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I actually thought 2020 was the "Hi Friends" guy that got banned about a year ago. He wouldn't even wait a full day before asking the same questions, like he never read the answers. At least I READ the answers.... My problem is I get sidetracked.... For example, a few days ago I was trying to learn how only have one redirect no matter what... and now I have 30 browser windows open trying to learn regex..... and in doing so, I'm learning preg_match, where the answer is contained in an array, and now I realize my Array knowledge is ZERO..... I really wish I could start at the beginning, and learn PHP from the ground up and MASTER something before I die....

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15 minutes ago, StevenOliver said:

mac_gyver, what is the best code to put into php.ini to show all errors?

they are settings actually - name = value

error_reporting = E_ALL (or even better, a -1 to future proof it, as the E_ALL value can have more added to it)

display_errors = on

another setting to change, since it is probably off on a live/public server and you may not be able to set it there, is -

output_buffering = off

the runtime issue with putting these settings into your code is that if the code contains a parse/syntax error, the code where these settings are at never runs to cause the settings to take effect.

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Okay good, I just now tried that. Now I'm seeing every error. Thank you!

Also, I never thought of having output_buffering off -- I am glad you pointed that out. Maybe that's the issue I've had the most in the past.

One thing I found -- sometimes when I have error reporting turned on with all errors, I sometimes get lazy in coding. like, I'll type anything and wait for the error.... type something else and watch the error 😀 ... But when I have error reporting OFF, it makes me concentrate more on typing correctly because nothing is more annoying than the "blank page".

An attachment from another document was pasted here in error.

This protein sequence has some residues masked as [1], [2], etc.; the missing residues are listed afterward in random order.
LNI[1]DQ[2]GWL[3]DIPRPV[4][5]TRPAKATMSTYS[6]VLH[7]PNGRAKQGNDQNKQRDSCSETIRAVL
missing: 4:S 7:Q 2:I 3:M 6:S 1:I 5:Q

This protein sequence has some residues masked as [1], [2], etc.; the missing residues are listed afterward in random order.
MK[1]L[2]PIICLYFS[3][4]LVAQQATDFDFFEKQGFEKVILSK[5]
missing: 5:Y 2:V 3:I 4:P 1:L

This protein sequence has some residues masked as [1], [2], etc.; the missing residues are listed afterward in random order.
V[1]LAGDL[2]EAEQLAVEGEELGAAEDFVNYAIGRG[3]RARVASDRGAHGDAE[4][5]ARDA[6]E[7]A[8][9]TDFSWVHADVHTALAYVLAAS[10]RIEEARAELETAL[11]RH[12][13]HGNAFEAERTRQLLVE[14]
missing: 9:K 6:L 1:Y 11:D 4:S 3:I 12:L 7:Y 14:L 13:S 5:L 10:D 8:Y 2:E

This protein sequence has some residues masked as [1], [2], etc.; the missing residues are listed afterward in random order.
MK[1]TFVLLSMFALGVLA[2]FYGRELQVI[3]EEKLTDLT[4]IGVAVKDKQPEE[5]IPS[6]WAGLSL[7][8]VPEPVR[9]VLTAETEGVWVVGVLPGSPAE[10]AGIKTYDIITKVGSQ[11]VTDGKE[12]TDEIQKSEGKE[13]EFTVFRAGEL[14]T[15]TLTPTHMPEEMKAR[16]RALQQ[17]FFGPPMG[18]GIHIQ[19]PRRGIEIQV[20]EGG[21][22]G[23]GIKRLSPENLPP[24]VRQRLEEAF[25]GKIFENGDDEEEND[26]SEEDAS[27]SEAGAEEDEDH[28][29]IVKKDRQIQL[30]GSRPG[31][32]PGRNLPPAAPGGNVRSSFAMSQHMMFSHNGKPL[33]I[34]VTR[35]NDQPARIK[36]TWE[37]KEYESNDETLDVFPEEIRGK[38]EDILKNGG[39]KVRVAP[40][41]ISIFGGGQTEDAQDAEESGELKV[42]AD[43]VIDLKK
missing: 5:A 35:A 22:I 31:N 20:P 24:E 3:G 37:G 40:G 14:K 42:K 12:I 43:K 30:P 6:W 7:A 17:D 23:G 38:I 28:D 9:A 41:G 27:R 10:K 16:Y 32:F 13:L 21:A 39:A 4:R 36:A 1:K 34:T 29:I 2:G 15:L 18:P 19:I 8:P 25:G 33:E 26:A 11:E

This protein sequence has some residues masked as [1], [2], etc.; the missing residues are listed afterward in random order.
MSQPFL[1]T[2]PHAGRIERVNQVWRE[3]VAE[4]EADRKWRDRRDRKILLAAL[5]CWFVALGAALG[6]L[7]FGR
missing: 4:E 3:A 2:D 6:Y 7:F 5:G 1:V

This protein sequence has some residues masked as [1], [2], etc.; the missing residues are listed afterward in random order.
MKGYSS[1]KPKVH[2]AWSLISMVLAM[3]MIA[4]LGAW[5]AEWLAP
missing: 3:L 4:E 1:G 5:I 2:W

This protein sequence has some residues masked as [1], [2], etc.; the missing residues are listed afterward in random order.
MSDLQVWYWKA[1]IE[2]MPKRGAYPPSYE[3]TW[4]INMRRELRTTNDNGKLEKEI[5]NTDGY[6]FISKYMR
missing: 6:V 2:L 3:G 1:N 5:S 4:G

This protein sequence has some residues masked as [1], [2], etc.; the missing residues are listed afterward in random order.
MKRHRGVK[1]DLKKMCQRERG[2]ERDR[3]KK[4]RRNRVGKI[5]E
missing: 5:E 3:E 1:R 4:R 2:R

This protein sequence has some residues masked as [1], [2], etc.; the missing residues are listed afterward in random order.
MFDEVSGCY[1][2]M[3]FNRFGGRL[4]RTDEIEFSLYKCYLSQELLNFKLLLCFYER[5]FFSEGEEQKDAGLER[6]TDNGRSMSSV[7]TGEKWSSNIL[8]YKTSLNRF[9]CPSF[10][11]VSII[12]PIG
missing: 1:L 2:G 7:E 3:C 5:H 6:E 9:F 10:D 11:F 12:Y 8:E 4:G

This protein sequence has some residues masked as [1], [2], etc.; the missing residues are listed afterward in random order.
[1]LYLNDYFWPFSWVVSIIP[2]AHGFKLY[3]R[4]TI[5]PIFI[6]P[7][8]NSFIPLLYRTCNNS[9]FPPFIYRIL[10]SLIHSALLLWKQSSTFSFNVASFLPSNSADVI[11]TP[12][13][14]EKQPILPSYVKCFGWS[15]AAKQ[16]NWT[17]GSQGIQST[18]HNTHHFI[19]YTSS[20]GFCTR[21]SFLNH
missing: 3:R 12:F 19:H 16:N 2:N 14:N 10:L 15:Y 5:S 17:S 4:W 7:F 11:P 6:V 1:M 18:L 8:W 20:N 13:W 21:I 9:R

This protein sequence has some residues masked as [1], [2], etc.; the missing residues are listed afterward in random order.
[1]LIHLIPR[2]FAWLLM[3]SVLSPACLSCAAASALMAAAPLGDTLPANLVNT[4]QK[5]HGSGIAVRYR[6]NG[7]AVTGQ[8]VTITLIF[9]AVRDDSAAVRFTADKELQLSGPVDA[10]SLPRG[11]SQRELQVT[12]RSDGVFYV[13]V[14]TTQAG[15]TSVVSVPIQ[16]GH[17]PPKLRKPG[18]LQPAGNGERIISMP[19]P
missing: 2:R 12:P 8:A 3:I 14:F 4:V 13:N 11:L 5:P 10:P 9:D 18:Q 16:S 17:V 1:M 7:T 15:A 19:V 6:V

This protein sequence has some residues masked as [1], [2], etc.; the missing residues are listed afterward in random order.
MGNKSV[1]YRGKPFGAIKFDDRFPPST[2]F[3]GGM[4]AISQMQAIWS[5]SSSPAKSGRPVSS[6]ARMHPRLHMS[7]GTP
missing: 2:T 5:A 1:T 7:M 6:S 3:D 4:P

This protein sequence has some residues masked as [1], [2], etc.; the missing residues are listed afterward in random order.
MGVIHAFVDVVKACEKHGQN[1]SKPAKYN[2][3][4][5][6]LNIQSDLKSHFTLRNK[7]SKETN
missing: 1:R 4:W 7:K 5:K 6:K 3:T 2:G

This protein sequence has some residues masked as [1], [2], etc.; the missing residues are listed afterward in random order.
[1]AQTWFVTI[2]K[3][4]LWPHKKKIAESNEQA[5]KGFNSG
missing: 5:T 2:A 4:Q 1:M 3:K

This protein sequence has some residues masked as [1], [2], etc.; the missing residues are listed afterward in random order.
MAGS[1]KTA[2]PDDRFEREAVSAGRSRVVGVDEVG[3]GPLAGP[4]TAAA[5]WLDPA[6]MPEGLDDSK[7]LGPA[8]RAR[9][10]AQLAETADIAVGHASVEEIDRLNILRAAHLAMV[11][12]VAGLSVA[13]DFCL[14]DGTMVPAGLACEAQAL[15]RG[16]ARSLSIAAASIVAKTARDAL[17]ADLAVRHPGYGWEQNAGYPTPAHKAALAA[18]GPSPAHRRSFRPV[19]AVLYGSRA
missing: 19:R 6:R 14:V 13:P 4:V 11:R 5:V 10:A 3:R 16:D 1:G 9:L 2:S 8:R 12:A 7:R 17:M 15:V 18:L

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On 7/18/2020 at 9:35 AM, benanamen said:

Hi Unique Idea Man, AKA UIman, AKA visiter52, aka 2020. After THREE years of us trying to teach you about Mysqli and coding under your various alt's across numerous forums, are we really right back at at the very beginning as though you have never seen this stuff?

visiter52 ? I'm not born in 1952. Not even my dad!

I thought you'll never figure it out this time but I guess I was wrong! What was the name of that other British forum where you and that Brit mate of your's ganged up against me simply because I asked the same questions across 10 forums to get tonnes of opinions for my learning purose since all programmers don't answer equal ? What was his username TJ or whatever. The whining guy. He was helpful though originally but at the end I put up with more of his whining than anything else and he started getting on my nerves. I must try my luck at that forum again if Requinix or Mac Guyver ban me again from here. ;)  I think I got banned twice from here without any explanation why. Guessing you were behind it. As usual. Backbiting.

At sitepoint.com they somehow figure me out and ban me till year 3000. Lol! Probably got banned thrice there thanks to you.

Well, I'm glad Requinix has figured me out and hasn't banned me a 2nd or 3rd time here now. :) Just got to make sure not to open more than one thread at a time. That was his or her warning just now.

As for Mac Guyver, he didn't figure me out this time. Look all the reponses he has given to this new Username of mine. :). I think it was him, and not requinix, who banned me the first time. Nice to respond to someone you banned once bfore. Right ? ;)

Yes, I have been promising you to jump into pdo since 2015 but I get side tracked. Still struggling with mysqli.